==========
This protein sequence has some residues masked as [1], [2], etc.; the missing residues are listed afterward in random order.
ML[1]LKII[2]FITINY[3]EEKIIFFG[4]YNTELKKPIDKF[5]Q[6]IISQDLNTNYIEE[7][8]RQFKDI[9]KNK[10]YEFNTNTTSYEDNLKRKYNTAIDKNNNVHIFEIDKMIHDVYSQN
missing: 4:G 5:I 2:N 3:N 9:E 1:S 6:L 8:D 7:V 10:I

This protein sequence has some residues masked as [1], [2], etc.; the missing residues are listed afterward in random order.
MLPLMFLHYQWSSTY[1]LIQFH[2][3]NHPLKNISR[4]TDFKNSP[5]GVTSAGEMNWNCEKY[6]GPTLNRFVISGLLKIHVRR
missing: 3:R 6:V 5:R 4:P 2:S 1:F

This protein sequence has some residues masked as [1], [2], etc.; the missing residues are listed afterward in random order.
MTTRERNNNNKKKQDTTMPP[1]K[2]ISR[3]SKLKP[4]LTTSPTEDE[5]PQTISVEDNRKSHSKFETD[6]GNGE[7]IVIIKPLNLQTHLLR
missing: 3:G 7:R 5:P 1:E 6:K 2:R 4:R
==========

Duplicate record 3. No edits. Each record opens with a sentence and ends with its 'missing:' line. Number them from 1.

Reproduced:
This protein sequence has some residues masked as [1], [2], etc.; the missing residues are listed afterward in random order.
MTTRERNNNNKKKQDTTMPP[1]K[2]ISR[3]SKLKP[4]LTTSPTEDE[5]PQTISVEDNRKSHSKFETD[6]GNGE[7]IVIIKPLNLQTHLLR
missing: 3:G 7:R 5:P 1:E 6:K 2:R 4:R